Tuesday, August 9

International Energy Agency accuses Russia of “strangling” gas supply to Europe


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In a key week for the future of relations between the West and Russia regarding Ukraine, the head of the International Energy Agency (IEA) has put on the table the deliberate cut in the supply of gas to Europe, for political reasons, by Moscow.

Fatih Birol, executive director of the aforementioned body created by the Organization for Economic Cooperation and Development (OECD), has indicated that Russia has the capacity to substantially increase the flow of gas towards Europe, but keeps it artificially reduced coinciding with geopolitical tensions with respect to Ukraine.

The strong revaluation of natural gas is one of the main causes of the increase in the price of electricity in the wholesale market, which in Spain has been breaking records in recent months.

“We believe that there are strong elements of shortages in the European gas market due to the behavior of Russia,” said Birol, in statements collected by the ‘Financial Times’, adding that “the low flows of Russian gas today to Europe coincide with the increase of geopolitical tensions over Ukraine.

Precisely this Monday delegations of the North Atlantic Treaty Organization (OTAN) and Moscow sat face-to-face in Brussels to address their security differences, with no concrete progress being made to resolve the crisis on the Russia-Ukraine border. Last Monday, US and Russian representatives opened a dialogue with the aim of reducing tension.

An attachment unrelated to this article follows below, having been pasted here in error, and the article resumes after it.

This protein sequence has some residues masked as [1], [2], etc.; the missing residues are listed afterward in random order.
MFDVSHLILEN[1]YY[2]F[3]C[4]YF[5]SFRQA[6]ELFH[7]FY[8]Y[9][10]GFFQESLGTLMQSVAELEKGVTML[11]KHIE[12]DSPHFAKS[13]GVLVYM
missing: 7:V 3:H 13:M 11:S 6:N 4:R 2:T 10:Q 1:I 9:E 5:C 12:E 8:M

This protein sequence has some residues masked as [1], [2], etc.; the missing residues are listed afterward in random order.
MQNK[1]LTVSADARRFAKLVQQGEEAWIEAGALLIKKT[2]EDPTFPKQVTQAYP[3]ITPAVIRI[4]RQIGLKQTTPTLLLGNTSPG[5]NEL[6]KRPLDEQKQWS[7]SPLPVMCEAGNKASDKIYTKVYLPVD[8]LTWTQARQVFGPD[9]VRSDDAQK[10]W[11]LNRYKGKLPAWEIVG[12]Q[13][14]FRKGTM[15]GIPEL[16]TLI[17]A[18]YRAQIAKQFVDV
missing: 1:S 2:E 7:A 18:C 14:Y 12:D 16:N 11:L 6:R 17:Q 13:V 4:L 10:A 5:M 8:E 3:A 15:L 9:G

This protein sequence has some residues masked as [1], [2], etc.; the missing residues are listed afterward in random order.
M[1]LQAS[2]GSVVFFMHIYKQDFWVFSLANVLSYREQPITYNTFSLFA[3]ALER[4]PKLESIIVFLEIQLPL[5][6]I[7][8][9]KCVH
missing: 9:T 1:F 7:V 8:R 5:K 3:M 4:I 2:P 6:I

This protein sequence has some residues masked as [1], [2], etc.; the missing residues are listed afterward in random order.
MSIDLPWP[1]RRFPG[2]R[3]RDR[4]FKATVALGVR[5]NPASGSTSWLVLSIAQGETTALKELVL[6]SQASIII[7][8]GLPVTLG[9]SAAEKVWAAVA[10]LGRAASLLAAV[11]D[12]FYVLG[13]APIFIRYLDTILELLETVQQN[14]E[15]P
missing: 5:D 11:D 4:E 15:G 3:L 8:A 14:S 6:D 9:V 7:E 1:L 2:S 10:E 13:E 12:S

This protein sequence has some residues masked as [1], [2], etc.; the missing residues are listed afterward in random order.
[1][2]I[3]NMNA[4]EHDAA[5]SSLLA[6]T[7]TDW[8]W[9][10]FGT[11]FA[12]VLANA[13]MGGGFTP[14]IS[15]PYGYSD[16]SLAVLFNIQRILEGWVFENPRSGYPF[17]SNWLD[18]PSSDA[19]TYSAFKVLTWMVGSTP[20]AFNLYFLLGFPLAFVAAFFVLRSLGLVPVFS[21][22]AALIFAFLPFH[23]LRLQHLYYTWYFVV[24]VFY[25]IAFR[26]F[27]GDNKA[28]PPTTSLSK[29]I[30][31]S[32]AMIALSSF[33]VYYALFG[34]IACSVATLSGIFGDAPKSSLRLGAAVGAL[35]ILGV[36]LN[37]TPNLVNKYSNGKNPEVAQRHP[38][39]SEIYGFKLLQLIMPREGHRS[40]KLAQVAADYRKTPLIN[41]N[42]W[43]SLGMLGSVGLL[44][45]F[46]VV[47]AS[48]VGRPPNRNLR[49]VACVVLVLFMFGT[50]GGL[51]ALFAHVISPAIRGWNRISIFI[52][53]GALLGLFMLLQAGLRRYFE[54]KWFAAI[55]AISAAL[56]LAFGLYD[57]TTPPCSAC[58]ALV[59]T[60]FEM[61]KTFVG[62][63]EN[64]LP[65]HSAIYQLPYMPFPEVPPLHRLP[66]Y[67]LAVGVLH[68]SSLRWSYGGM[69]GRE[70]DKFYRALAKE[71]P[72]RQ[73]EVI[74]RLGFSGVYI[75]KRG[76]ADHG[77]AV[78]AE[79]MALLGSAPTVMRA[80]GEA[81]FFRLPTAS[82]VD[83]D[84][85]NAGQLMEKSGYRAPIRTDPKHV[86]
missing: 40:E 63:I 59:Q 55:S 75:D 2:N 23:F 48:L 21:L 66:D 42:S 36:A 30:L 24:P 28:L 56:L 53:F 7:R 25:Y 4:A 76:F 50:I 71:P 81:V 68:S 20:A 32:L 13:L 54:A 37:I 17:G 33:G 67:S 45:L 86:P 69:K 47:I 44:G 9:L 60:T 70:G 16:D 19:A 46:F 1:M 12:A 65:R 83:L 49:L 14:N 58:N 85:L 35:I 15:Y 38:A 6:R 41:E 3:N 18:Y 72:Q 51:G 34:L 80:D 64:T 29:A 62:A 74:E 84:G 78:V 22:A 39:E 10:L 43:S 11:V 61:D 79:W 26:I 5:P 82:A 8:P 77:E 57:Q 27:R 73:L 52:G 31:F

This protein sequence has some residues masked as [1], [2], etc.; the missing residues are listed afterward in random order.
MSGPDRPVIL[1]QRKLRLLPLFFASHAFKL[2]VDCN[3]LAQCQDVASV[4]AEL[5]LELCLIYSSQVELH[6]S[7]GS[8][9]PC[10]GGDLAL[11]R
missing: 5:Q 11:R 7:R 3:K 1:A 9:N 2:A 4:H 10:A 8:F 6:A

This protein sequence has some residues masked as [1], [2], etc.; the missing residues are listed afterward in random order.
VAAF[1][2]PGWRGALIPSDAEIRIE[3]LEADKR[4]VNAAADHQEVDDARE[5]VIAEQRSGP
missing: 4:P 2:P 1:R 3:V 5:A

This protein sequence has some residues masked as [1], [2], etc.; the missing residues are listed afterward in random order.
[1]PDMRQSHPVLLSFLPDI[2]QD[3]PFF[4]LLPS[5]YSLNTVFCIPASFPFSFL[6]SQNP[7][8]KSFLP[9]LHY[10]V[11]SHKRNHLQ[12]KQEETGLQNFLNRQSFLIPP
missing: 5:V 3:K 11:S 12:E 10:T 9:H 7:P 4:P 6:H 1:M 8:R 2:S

“While Gazprom is honoring its long-term contractual commitments, it has reduced spot sales to Europe,” says Fatih Birol.

In the interview with the aforementioned British media, the director of the IEA affirmed that Russia could increase gas deliveries for Europe “by at least a third”, despite the fact that the Eurasian giant has reiterated on numerous occasions that it has complied with all its contracts with Europe for the supply long-term gas, reports Ep.

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“While we understand that Gazprom is honoring its long-term contractual commitments, it has reduced spot sales to Europe, even though the price of long-term contracts is well below current spot price levels.” said Birol.

Likewise, Birol highlighted the role played by the Russian company in reducing the volume of gas stored in the facilities it controls within the EU, which is estimated to be at 50% of capacity, compared to the usual 70% in January.

“In terms of storage, the current storage deficit in the EU is largely due to Gazprom,” said Birol, for whom this situation accounts for half of the EU deficit, although storage of Gazprom it only represents 10% of the total storage capacity in the EU.

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